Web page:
Prices claw upwards in November
Consumer prices, which gauge headline inflation, ended four consecutive months of deceleration in November.
On Monday, the Commerce Ministry revealed overall consumer prices rose 0.21% year-on-year in November, quickening from 0.11% in October, 0.32% in September, 0.52% in August and 0.98% in July.
Food and non-alcoholic beverage prices rose 1.51% from the same month of last year led by rice, flour and cereal products, which rose by 8.92%, meat, poultry and fish, up 1.73%, and eggs and dairy products, up 2.83%.
Non-food and beverages dropped by 0.53%, primarily caused by the decline in all petrol prices by 7.54%.
"Higher prices were driven in part by rising consumption as reflected by an improvement in state income from value-added tax collection for the third straight month and an increase in motorbike registrations. Farmer incomes also rose on higher prices for major agricultural crops," said Pimchanok Vonkorpon, director-general of the Trade Policy and Strategy Office.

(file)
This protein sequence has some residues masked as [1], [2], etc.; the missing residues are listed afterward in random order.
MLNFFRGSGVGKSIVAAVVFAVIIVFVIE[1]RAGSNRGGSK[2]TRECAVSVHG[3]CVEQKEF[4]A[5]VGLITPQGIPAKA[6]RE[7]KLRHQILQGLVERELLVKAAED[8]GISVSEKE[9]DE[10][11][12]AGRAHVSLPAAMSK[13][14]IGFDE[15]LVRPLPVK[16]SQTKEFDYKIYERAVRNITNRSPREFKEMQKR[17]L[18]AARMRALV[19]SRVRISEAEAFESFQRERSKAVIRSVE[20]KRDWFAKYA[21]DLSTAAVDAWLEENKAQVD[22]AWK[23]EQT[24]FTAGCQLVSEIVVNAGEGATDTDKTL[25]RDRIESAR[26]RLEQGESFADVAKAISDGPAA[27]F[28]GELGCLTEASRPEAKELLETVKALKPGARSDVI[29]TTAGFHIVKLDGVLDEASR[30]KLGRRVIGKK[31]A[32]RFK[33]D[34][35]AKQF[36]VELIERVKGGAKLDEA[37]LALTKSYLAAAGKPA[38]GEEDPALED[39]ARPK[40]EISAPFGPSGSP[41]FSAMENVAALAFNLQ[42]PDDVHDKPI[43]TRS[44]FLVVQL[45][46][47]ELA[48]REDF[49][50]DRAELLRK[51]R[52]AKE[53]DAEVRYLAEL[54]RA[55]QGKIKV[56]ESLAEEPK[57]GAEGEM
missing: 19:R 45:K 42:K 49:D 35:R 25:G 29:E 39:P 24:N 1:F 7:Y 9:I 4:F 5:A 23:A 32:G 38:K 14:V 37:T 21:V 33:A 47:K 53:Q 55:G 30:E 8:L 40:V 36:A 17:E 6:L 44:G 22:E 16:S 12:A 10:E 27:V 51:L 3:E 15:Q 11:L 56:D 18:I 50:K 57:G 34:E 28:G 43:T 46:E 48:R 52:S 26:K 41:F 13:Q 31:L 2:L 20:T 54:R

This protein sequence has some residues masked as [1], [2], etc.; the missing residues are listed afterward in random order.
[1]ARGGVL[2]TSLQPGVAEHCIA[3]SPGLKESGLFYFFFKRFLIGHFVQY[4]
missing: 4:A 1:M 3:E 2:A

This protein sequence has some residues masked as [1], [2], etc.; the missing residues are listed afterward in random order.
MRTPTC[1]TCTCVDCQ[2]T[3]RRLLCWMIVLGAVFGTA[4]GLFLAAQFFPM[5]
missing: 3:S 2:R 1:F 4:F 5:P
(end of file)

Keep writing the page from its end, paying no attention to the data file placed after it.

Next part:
"This indicates the government's range of stimulus packages and farmer support measures have started to take effect."
Ms Pimchanok said investment demand indicators such as cement sales, steel products sales, commercial vehicle sales, construction material prices and real estate transaction volume all dropped, in part because of the global slowdown and sluggish private investment.
On a month-on-month basis, consumer prices in November decreased 0.13% from October, mainly due to a fall in the prices of oil prices and some vegetables such as Chinese kale, long beans and morning glory.
Of the 422 product and service items used to gauge inflation, the prices of 228 items rose from October, including sticky rice, eggs, pork, house rent, electric fees and public transport.
Prices decreased for 106 items such as Chinese kale, long beans, morning glory, seasonings, retail petrol and cooking oil. Other items saw no change.
Annual core inflation in November, which excludes volatile food and energy prices, was up 0.47%, and up 0.03% month-on-month from October.
For the first 11 months, headline inflation was 0.69% from the same period last year, while core inflation was 0.53% from last year.
"The overall price level is consistent with the market supply and demand conditions," she said. "The government's stimulus measures will play an important part in lifting the economy in the fourth quarter and the year ahead, causing the inflation rate for December to keep rising. The inflation rate will be 0.7-0.8 % this year."